Among the many brand ambassadors for watch brands, two gentlemen in particular stand out for us – marine conservationist Scott Cassell and former US Navy SEAL Team Six member Rob Roy. In fact, they are both our favourites.
Why? They are not there just for photo opportunities or advertisements for the brand’s wristwatches; these two gentlemen also give their time to share their true-life experiences such that others are able to learn from them. Coincidentally, both Scott Cassell and Rob Roy are ambassadors for Luminox.
Scott Cassell for example, is especially vocal when it comes to marine conservation. He can fully explain why apex predator sharks should be protected and why we should all make an effort to reduce plastic thrash from entering our oceans. We actually had a discussion with Cassell over the issue of plastic waste in our oceans in late 2017 and what he explained is in the video “How Our Plastic Thrash Become Plastic Bullets”.
[Editor’s note: We released the Scott Cassell video on our YouTube channel on 31 July 2018 and subsequently published it on our website www.timewerke.com on 1 August 2018.]
Cassell’s call for plastic waste management became even louder for us over the recent week. On 23 October 2018 at the 26th UEG (United European Gastroenterology) Week held in Vienna, Dr Philipp Schwabl presented research that microplastics have been discovered in human excrement across the globe for the very first time.
“This is the first study of its kind and confirms what we have long suspected, that plastics ultimately reach the human gut. Of particular concern is what this means to us, and especially patients with gastrointestinal diseases.
“While the highest plastic concentrations in animal studies have been found in the gut, the smallest microplastic particles are capable of entering the blood stream, lymphatic system and may even reach the liver. Now that we have first evidence for microplastics inside humans, we need further research to understand what this means for human health,” noted Dr Schwabl.
The fish and the shrimp and other animals with plastic that mankind consume might be the cause for the rise in human cancers, Cassell hypothesizes. “It is our own pollution coming back to haunt us.
“If we throw plastic onto the street, it will find its way into the water, almost 100% guaranteed. Even plastic thrown into the dump might sometimes work its way into the waters,” says Cassell.
The discovery of microplastics in the human food chain as particles made of polypropylene (PP), polyethylene-terephthalate (PET) and others found in human stools were made by researchers from the Medical University of Vienna and the Environmental Agency Austria.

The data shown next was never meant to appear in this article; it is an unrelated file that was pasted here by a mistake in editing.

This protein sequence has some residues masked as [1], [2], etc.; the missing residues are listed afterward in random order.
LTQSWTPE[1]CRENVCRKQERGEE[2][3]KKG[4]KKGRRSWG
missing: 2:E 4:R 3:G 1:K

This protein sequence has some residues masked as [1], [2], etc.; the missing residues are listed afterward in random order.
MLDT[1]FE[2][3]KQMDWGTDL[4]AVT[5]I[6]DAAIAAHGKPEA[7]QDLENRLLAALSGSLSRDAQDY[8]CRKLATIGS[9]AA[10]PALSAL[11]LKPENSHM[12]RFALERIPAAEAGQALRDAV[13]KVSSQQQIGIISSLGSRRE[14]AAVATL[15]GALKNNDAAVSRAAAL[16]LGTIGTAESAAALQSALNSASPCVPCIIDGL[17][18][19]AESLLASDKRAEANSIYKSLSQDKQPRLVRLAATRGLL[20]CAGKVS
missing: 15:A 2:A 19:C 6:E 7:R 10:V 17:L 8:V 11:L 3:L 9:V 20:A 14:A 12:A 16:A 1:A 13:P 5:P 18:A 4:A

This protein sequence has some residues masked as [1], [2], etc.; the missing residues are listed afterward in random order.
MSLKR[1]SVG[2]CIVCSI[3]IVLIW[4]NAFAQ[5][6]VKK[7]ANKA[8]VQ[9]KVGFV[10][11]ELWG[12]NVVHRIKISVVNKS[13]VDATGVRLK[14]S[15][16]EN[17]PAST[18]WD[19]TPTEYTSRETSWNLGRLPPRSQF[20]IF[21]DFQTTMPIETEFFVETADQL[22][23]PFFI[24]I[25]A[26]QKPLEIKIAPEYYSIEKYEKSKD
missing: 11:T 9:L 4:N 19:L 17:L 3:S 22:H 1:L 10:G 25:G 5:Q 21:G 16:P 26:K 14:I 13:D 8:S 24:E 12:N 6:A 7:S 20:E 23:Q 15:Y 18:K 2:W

Microplastics are small plastic particles less than 5mm and are used in various products for specific purposes. It can also be created unintentionally by the breaking down of larger pieces of plastic through weathering, degradation, and wear and tear.
It is said that microplastics may impact human health via the gastro-intestinal tract where it may affect the tolerance and immune response of the gut by bioaccumulation or aiding transmission of toxic chemicals and pathogens.
The researchers had monitored eight participants from across the globe: Finland, Italy, Japan, the Netherlands, Poland, Russia, the United Kingdom and Austria. Every single stool sample tested positive for the presence of microplastic and up to nine different plastic types, between 50 and 500 micrometres in size, were identified. Polypropylene and polyethylene-terephthalate were the most common.
The research uncovered 20 microplastic particles per 10g of stool. This is said to be a relatively low figure.
The eight participants were exposed to plastics by consuming plastic-wrapped foods or drinking from plastic bottles. Interestingly, only six consumed seafood. This means that the contamination sources could be wide-ranging.
As for what should be done, in addition to reducing the plastics entering our oceans, Cassell states that: “We have to get plastics out of the ecosystem and recycled at all costs.”